The Future Is Not Yet Decided

Nine years ago, I took a course to get my email list off the ground. One of the assignments was to try and get featured in front of other people’s audience. How? You message the makers of the tools you’re already using, show them how you’ve used their software in a successful or unique way, and offer to do a write-up about it for their fans.

One of the people I messaged was Noah Kagan. I had been using one of his tools, SumoMe, to get people to opt in to my newsletter via banners, popups, etc. When I showed him my total opt-ins and conversion rate, he congratulated me and asked whether I had sent the email in hopes of them promoting us.

Knowing that Noah and the creator of my course were friends, I somehow figured he was clued in to the exercise, and I responded with something to the effect of, “Yeah, obviously!” Worse, I did it in such a crude way that I hurt his feelings. A day later, I got a message from the course creator. “Dude! What the fuck? How would you feel if someone said that to you?”

I’ll never forget that moment. I still get chills just thinking about it. I’m a sensitive guy and usually pretty in tune with other people’s emotions. That’s one reason why I became a writer. It still shocks me how my emotional radar could have been so on the fritz. I guess I was riding the high of success a little too early. As a result, I put my foot in my mouth in a massive way.

I apologized to both of them, and I sent Noah a gift card to his favorite taco place, Tacodeli in Austin. I never heard back from “my boss” in the course, but Noah eventually replied: “It’s all good.” It wasn’t exactly the kind of closure you’d hope for, but it was the best I could get in that moment. So I took it, and that was that. I knew those two bridges were likely burned forever, but oh well. You live, and you learn.

About a year later, I ended up writing a guest post for Noah’s company. I don’t remember the details of how it came about, but I don’t think I was in touch with him directly. At the very least, it was reassuring that he didn’t hold enough of a grudge against me to nip any collaboration in the bud.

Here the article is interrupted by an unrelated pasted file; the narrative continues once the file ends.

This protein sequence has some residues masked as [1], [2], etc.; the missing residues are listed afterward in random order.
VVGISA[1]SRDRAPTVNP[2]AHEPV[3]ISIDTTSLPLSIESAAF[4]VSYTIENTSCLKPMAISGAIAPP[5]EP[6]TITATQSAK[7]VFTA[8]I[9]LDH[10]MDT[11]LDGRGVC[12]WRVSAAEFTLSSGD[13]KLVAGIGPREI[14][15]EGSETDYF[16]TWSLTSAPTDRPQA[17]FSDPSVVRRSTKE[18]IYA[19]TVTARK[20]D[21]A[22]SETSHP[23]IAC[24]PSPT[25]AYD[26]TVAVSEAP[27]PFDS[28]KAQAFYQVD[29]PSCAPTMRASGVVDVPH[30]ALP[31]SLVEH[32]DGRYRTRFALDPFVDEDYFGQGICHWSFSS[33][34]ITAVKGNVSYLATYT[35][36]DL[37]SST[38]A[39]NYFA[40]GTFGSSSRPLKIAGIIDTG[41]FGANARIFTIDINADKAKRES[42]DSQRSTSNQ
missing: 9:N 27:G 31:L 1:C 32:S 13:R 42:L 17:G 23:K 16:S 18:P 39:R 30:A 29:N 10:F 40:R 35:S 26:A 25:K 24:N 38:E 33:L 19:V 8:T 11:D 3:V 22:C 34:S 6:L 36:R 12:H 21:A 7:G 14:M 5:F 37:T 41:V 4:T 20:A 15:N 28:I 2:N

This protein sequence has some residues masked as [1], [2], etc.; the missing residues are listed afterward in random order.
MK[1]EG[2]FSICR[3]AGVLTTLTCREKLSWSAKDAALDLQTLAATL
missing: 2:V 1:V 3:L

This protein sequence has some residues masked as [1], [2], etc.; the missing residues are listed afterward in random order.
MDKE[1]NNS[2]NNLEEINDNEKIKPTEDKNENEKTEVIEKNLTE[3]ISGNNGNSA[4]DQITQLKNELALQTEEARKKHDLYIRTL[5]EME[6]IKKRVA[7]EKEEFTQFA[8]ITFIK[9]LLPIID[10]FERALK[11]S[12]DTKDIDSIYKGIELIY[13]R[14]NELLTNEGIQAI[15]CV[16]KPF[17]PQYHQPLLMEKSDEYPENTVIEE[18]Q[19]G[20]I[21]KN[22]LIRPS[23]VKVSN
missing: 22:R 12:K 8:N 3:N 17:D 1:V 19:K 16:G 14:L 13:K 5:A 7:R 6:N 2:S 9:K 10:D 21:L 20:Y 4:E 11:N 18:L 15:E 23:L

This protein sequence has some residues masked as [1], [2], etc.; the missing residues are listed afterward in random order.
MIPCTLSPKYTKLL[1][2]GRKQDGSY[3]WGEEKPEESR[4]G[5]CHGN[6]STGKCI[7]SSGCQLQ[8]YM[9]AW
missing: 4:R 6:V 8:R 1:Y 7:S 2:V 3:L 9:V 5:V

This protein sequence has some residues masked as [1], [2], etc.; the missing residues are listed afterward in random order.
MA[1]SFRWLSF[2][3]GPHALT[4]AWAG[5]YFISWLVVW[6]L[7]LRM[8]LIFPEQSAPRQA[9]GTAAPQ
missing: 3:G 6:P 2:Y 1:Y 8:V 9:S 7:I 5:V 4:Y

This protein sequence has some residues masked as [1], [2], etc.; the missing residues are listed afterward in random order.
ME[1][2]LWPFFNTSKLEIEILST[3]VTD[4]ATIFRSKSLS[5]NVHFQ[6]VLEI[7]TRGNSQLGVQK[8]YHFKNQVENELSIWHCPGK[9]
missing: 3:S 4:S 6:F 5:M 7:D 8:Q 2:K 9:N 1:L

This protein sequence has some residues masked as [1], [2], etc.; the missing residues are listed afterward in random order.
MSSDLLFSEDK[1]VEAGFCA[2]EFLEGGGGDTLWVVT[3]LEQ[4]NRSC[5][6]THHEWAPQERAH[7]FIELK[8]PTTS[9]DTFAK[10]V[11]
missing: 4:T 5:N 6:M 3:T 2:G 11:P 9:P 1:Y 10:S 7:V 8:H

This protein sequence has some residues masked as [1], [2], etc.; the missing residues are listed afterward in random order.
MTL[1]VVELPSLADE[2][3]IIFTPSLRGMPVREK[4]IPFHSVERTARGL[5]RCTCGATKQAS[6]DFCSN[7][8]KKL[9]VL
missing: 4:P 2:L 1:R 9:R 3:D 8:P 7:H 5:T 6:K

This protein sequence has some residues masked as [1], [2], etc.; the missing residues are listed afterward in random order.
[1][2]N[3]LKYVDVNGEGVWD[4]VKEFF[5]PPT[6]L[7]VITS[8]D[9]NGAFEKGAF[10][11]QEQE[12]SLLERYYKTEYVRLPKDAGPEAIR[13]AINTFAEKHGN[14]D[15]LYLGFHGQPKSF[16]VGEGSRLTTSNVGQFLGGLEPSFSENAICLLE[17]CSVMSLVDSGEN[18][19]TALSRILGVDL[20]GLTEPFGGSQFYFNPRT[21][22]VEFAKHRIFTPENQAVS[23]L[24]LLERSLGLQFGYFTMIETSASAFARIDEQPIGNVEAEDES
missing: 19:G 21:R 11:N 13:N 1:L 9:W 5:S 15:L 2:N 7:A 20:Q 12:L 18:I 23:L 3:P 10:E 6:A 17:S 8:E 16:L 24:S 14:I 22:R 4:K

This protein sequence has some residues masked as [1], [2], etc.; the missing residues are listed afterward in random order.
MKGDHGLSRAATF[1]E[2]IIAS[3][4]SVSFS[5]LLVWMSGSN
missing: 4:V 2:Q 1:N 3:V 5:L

Fast-forward eight more years, and I recognize a familiar name on the roster of books to be published in 2024: Noah Kagan. His first book with a major publisher, Million Dollar Weekend was a title I knew I had to summarize for Four Minute Books.

Recently, I had been making an effort to be fast in publishing new titles quickly, and while summarizing a book on a Tuesday (which is the most common release day) to release the post on a Wednesday (my publishing day) is certainly possible, it’s far from ideal. The solution? You ask for an advance copy. Given each summary gets promoted to 100,000+ email subscribers, it’s a good amount of free press, so technically, it’s a win-win. But not every author wants their book summarized and, more importantly, not every author is someone you insulted badly, even if it happened almost a decade ago.

I “beat my inner swine dog,” as we say in Germany, and sent Noah a brief email explaining what I was doing and whether he’d like to have his book summarized. His one-line response? “Bro let’s do it!” He gave me an advance copy and completely trusted me to deliver. I hope I did. I’m happy with the summary I wrote, and he liked it. I published it one day after the book’s release, and it even made it onto our Youtube channel just a few days later. May it sell plenty of books while already helping readers start their businesses!

No matter what you think, believe, or how you feel in the moment: The future is not yet decided. You never know how one of your countless life paths will play out years from now. What looks like a massive rock blocking the way may actually be a park bench, offering you to sit and take a break for ten years. Then, the road might open up again all on its own. What feels like an ended relationship is actually one that just needs some distance. And what seems like terrible luck today may turn into good fortune tomorrow.

The future is the future because it’s filled with infinite possibility at any given time. That’s hard to comprehend but important not to neglect. Tomorrow is not set in stone until tomorrow has happened — and since you never know, you might as well always stay open to it.